The Downsides of LVP Flooring You Should Know - Home & Texture
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Here's Why You Should Avoid LVP Flooring in Your Home

While it’s less expensive, there are plenty of red flags that might make you reconsider.

March 18, 2024 at 8:32 PM PST

Picking out flooring for your home is a major renovation—and one that can be extremely costly. So it makes sense that you’d shop around to find the best option that balances quality with value. Hardwood flooring is undoubtedly an attractive choice, but if you have a lot of square footage, or aren’t comfortable with spending that much, you can still find something similar for a fraction of the price. In some cases, homeowners might turn to LVP, or luxury vinyl planking. However, while it’s less expensive, there are plenty of red flags that might make you reconsider. Here’s why you should avoid LVP.

Light flooring
Photo Credit: Jill Burrow

Why It’s Popular

At first glance, LVP seems like the best of both worlds. You get the elegant and classic look of hardwood flooring and pay significantly less. It typically ranges from $2 to $5 per square foot for materials alone, with additional costs of $4 to $13 per square foot when factoring in labor. These figures may vary depending on factors such as the quality of the material, installation method, and geographic location, of course. It also has a pretty straightforward installation process that makes it an appealing choice for both DIY enthusiasts and those seeking to cut down on installation costs. Meanwhile, most hardwood flooring projects can cost around $6 to $12 per square foot, averaging $6,000 to $23,000 for a 1,000-square-foot room. Yikes.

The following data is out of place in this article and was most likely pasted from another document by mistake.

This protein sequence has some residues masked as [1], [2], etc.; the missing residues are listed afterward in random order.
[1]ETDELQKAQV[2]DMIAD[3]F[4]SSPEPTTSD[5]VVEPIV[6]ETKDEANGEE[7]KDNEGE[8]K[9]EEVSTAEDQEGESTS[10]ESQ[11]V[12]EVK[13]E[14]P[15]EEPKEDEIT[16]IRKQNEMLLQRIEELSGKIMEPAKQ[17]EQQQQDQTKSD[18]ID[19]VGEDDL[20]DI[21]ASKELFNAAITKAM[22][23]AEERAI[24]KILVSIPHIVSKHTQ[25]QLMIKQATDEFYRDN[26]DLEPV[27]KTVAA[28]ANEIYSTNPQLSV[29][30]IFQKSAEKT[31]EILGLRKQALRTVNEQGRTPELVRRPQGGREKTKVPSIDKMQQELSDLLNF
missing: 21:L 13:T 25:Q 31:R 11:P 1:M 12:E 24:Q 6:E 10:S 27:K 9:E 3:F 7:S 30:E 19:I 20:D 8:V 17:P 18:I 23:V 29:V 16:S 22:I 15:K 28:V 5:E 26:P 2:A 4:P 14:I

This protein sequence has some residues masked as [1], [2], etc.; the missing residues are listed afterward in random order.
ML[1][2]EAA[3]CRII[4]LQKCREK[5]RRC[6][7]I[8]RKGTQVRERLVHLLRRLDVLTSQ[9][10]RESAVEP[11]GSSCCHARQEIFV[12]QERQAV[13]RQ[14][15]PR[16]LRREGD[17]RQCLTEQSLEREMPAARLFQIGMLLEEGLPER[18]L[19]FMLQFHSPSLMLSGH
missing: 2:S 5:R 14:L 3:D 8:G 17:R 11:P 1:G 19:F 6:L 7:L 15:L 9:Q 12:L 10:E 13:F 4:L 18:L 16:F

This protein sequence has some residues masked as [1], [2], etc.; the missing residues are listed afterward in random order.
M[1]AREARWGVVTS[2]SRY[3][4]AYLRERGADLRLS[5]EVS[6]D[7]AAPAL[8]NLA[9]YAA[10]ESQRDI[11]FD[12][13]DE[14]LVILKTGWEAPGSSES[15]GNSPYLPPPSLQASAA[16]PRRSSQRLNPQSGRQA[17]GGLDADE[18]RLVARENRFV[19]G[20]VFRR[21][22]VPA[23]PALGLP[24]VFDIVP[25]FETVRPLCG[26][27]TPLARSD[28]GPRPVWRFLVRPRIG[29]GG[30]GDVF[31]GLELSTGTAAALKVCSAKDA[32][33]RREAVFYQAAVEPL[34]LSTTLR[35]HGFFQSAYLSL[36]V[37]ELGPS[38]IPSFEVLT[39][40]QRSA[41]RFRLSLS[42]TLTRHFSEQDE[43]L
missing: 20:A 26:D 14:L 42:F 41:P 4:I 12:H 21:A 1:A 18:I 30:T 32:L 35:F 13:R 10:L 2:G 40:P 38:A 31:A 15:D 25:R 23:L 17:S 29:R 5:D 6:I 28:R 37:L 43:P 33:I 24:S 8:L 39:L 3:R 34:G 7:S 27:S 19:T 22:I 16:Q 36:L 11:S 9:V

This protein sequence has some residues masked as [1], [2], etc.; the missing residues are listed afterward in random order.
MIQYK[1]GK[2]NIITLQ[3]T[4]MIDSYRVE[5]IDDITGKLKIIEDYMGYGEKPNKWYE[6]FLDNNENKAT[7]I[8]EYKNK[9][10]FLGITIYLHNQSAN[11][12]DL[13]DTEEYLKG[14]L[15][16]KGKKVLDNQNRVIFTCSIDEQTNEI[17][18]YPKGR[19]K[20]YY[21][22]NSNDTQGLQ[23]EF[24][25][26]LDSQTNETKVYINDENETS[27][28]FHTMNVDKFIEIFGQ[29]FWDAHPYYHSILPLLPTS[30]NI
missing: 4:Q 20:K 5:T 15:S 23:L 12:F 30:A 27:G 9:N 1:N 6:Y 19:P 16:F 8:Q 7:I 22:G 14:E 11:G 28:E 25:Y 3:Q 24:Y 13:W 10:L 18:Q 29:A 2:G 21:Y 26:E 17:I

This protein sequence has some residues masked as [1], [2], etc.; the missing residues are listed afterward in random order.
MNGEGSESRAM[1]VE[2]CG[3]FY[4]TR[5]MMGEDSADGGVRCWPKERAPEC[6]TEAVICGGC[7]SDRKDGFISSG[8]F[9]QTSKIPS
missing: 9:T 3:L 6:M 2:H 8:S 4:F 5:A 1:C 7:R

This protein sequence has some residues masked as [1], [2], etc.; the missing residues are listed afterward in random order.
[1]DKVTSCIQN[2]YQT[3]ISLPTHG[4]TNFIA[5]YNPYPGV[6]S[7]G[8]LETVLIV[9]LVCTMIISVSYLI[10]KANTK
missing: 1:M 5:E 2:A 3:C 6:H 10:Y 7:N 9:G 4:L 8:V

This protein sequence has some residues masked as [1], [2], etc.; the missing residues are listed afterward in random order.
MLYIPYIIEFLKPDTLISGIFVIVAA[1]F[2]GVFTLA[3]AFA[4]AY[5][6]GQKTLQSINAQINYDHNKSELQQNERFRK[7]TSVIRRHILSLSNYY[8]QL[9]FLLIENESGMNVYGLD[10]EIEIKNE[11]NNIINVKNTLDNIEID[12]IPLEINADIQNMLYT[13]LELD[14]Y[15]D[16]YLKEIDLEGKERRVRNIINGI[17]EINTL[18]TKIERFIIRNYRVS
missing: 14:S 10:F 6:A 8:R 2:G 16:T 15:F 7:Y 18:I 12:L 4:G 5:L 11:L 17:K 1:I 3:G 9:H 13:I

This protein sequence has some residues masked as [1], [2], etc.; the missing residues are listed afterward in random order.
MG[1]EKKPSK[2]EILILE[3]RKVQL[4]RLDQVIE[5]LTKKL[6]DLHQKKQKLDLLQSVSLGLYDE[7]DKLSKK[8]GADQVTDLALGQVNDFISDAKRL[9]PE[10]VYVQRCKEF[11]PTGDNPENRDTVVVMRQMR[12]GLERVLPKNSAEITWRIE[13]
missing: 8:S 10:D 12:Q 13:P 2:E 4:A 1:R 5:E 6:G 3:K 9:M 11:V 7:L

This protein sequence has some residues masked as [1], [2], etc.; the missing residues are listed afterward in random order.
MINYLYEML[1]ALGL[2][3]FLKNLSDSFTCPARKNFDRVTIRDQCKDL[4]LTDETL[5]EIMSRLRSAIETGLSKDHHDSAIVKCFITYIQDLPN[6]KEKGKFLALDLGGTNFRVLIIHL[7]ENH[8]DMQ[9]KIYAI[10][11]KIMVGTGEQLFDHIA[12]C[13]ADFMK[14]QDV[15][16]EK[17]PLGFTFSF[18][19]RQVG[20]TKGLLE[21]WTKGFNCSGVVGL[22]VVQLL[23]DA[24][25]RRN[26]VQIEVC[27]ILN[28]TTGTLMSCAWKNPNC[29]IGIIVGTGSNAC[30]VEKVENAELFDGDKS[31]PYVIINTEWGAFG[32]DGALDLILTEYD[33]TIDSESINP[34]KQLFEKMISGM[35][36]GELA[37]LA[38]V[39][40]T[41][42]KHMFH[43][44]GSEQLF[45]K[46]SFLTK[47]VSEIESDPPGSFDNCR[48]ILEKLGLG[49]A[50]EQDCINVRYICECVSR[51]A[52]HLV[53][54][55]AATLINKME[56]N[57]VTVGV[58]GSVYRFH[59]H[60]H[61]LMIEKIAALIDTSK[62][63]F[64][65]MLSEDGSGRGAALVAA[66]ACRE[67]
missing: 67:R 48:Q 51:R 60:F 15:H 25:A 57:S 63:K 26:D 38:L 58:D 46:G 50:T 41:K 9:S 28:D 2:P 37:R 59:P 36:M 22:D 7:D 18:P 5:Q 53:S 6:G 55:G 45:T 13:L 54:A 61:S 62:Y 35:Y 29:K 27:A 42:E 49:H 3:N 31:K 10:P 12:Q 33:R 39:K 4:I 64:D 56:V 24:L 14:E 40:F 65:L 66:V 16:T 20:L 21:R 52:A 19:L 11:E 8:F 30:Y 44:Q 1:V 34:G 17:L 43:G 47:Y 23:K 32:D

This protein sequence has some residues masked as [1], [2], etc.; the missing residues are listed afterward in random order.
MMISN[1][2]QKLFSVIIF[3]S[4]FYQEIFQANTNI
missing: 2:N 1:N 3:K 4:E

The Dark Side of “Luxury”

Beneath the glossy exterior lies a few unsavory truths. Despite its claims of luxury, this material can lack the warmth and authenticity that genuine hardwood or stone provides. While it may mimic the appearance of natural materials from a distance, upon closer inspection, the synthetic nature of LVP can be pretty apparent, ultimately diminishing its appeal.

Durability or Deception?

It’s not impervious to wear and tear. In fact, one of the most significant drawbacks is its susceptibility to scratches. Despite its durable reputation, the photographic layer that mimics the appearance of natural materials can easily be marred by everyday wear and tear. Unlike hardwood floors, where scratches can be sanded and refinished to restore their original beauty, LVT flooring lacks this restorative capability. Once scratched, the damage is permanent, necessitating the replacement of affected flooring pieces.

Floor materials
Photo Credit: Ksenia Chernaya

Beware of Sun Damage

It’s also prone to heat damage, particularly from prolonged exposure to sunlight. Areas of the flooring that receive direct sunlight throughout the day can become warped and start to buckle at the seams between boards. This issue is well-documented among luxury vinyl flooring users and can lead to ongoing maintenance headaches and the frequent replacement of damaged sections.

The Environmental Impact

Despite its modern appeal, the production of vinyl flooring entails the consumption of fossil fuels and the emission of harmful pollutants, contributing to environmental degradation. Additionally, the disposal of it at the end of its lifespan poses further challenges in terms of recycling and waste management.

Modern room
Photo Credit: Max Vakhtbovycn

Indoor Air Quality

One of the most overlooked aspects is its impact on indoor air quality. That distinct “new floor” smell may initially seem innocuous, but it’s actually the result of volatile organic compounds, or VOCs, being released into the air. Prolonged exposure to these chemicals can pose health risks, including respiratory issues and allergic reactions, making it a cause for concern, especially in households with children or pets.

The Cost of Convenience

While this option may offer cost savings upfront, you’ll want to consider the long-term implications. Cheaper varieties may compromise on quality, leading to premature wear and deterioration. Conversely, investing in higher-end options may come with a hefty price tag, raising the question of whether the added expense is justified in the pursuit of a “luxurious” flooring solution.


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